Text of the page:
Book looting

Some time ago, an item appeared on the local news. The lease on a warehouse full of books had expired and the company had disappeared, leaving it full of books. The landlords were inviting the locals to come and remove any they pleased.

This sounded like something not to be missed. I have never looted before, although this was sanctioned looting so not quite the same thing. It was a depressing sight. I went on the second day. On the first day people had taken most of the shelves, discarding piles and piles of books into mountains on the floor.

Interesting dilemma: Can I tread on books? Even to get to other, better books? I overcame my scruples and did some scrambling to get a couple of gems I spotted.

I was hampered by a couple of things from making the most of this opportunity. First, I had Rusk in his pushchair with me. In order to make this less of a problem, I had brought two bookloving friends with me who had promised to take it in turns with me to mind him while the other two of us scavenged. This meant, however, that there were 3 people plus Rusk & pushchair to fit in the (quite compact) car before we even started to fit books in.

Nonetheless, the loot was worth it. I ended up with I think about 16 books. Some (Penmarric by Susan Howatch) I had been looking for, some I had wondered about and decided not to spend money on (Bravo Two Zero by Andy McNab, The Rotter’s Club by Jonathan Coe) and some completely new to me.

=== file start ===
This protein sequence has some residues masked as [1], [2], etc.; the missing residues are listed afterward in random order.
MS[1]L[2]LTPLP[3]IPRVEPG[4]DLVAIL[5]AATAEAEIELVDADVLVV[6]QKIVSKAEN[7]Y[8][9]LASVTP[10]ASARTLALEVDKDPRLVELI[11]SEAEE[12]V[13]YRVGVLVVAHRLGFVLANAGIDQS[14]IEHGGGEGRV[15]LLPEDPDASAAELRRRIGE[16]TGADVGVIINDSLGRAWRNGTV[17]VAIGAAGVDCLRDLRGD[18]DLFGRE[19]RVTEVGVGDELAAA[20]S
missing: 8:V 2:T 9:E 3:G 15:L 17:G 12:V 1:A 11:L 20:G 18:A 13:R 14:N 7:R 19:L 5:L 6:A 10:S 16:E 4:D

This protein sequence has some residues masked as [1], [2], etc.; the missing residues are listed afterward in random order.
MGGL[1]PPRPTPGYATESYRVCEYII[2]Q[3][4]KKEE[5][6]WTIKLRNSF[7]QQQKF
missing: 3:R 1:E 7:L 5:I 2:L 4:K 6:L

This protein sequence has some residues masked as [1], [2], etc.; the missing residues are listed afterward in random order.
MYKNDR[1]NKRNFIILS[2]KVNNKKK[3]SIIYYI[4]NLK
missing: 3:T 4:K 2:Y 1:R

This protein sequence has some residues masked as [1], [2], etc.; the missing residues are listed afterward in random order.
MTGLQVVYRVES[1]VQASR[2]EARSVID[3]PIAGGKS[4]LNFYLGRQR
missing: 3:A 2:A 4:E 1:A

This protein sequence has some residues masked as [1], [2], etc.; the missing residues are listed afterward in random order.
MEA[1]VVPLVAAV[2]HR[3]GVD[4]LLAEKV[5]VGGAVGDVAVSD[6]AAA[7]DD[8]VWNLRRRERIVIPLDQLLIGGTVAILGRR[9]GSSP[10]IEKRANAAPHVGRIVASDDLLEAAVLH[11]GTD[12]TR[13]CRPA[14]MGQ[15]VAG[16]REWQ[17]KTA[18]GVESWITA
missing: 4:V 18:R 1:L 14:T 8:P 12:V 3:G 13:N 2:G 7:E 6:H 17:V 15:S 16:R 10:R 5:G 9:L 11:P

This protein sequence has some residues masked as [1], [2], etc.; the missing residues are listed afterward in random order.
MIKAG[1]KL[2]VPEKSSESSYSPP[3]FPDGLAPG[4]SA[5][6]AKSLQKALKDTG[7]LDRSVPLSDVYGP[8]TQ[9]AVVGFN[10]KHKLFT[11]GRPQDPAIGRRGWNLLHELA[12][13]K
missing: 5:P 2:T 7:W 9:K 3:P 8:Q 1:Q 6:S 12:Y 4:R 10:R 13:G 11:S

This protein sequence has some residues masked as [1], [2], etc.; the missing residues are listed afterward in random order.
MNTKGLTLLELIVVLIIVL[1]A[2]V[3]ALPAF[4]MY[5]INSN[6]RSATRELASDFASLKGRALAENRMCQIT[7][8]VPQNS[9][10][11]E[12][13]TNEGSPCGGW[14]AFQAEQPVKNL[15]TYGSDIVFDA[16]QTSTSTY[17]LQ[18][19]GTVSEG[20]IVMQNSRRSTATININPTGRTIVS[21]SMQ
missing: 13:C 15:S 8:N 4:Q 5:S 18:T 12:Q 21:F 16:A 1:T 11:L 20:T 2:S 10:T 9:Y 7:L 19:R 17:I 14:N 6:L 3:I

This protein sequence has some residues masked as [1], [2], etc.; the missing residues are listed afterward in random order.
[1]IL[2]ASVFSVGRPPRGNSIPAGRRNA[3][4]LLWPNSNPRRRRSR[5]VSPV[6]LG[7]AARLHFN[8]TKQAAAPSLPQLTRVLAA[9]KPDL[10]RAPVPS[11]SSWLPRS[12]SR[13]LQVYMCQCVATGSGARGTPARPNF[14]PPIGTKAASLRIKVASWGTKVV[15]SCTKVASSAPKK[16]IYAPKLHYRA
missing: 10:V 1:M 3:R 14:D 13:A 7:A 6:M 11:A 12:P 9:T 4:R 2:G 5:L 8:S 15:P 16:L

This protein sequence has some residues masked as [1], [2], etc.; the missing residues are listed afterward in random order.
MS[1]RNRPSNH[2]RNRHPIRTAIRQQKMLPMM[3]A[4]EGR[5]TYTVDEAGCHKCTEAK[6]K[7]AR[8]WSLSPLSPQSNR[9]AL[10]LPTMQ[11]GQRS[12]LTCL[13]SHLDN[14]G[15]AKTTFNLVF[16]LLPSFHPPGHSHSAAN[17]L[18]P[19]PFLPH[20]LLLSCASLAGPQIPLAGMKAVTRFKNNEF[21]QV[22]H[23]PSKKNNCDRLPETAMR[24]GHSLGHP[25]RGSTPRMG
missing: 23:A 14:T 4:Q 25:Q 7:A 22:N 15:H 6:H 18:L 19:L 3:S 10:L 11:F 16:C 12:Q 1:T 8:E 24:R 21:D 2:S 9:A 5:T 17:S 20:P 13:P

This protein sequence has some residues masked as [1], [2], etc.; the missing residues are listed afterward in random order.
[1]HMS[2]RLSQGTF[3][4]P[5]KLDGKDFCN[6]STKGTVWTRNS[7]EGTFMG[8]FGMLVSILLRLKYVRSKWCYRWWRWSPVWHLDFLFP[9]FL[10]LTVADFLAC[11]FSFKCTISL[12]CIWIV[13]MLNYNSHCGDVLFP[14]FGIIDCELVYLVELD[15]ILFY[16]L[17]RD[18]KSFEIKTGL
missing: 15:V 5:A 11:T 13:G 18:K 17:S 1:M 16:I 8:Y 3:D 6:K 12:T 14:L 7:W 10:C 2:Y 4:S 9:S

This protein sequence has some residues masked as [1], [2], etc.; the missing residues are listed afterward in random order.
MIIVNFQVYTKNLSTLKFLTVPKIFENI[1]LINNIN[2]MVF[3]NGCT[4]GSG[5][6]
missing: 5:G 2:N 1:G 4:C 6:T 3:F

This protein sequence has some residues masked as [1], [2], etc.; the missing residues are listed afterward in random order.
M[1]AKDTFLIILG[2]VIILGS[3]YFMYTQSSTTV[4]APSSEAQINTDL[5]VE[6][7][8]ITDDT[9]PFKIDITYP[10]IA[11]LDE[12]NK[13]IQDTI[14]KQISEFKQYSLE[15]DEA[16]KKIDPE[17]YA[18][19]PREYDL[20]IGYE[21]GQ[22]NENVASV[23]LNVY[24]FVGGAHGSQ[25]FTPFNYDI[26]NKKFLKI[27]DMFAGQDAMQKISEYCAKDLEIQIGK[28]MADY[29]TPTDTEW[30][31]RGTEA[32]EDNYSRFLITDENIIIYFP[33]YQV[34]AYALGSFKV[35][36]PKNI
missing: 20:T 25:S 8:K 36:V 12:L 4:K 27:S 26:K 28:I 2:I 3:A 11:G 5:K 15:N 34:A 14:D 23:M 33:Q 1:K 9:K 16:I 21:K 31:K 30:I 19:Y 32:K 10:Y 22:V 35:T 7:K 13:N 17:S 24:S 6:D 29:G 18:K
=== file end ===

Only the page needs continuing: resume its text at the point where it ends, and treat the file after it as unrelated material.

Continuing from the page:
It was a bizarre environment. It was quiet, like a public library. People were concentrating hard. One guy (a book dealer?) had driven his transit van in and was stuffing it full. Others had brought suitcases. There were quite a few mums with pushchairs. Some were carrying the baby, while the pushchair was stuffed with books.

All in all a very weird day. Thinking back (this was now a few months ago), I still don’t feel quite right about the whole thing – not sure why. Nearly all the looted books that I have read have gone back into the system now via local charity shops.

4 thoughts on “Book looting

  1. There is something v. depressing about benefitting from that kind of thing I know. Last couple of years I have benefitted from a couple of closing down sales which made me feel v. sad.

  2. It is strange isn’t it. A related dept in my uni had a similar thing when it had a clearout, but it put books in particular price categories – this table 50p, over there £1 – and had an honesty box for you to leave the money. I felt much better about that, though I did wonder how many people actually used the honesty box or if they just took what they wanted.

  3. I can understand the conflicts, but they brought you joy — hurrah for that. And, through your passing on to charity shops, they will bring others joy too.

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